This year, we hope to establish advocacy leadership opportunities for residents at all accredited orthopaedic programs in Florida. The infrastructure needed to present residents with similar opportunities is already in place within state and regional orthopaedic societies throughout the country. We believe that early exposure to state-level proceedings has the potential to redefine the role of orthopaedic surgeons in future healthcare reform efforts.

Given recent history, the interest of our patients and profession will be best served by members from our ranks. This education concept appears to be successfully delivering the advocacy message and providing residents with the tools and motivation to engage in the political discussion. Providing residents with an understanding of the challenges facing the healthcare system can help prepare them for their future role in developing solutions. As today’s orthopaedic leaders continue to work with political leaders to improve the U.S. healthcare delivery system, advocacy education for residents may provide future professionals with a head start on the debate.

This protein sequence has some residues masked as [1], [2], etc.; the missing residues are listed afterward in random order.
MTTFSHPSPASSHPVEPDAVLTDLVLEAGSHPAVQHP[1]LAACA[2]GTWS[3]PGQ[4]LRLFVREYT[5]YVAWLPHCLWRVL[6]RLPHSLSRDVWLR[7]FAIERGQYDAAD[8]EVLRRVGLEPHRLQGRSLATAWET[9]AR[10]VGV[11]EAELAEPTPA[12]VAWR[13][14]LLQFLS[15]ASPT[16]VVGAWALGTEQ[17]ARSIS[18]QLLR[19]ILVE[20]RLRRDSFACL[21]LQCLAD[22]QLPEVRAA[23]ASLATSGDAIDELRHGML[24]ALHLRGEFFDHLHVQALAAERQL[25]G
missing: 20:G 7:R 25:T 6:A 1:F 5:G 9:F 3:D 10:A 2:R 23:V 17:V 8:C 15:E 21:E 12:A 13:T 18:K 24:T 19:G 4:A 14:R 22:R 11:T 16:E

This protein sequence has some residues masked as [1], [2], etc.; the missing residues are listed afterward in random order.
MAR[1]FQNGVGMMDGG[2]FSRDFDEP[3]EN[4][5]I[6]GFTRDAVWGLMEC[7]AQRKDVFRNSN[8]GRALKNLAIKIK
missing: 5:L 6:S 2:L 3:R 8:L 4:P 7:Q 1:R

Eric C. Stiefel, MD, is a PGY 4 orthopaedic resident at the University of Florida School of Medicine in Jacksonville, Florida. He would like to thank FOS President Andrew M. Wong, MD, and University of Florida faculty member and FOS executive officer Michael Suk, MD, for their role in developing advocacy leadership opportunities for Florida’s orthopaedic residents.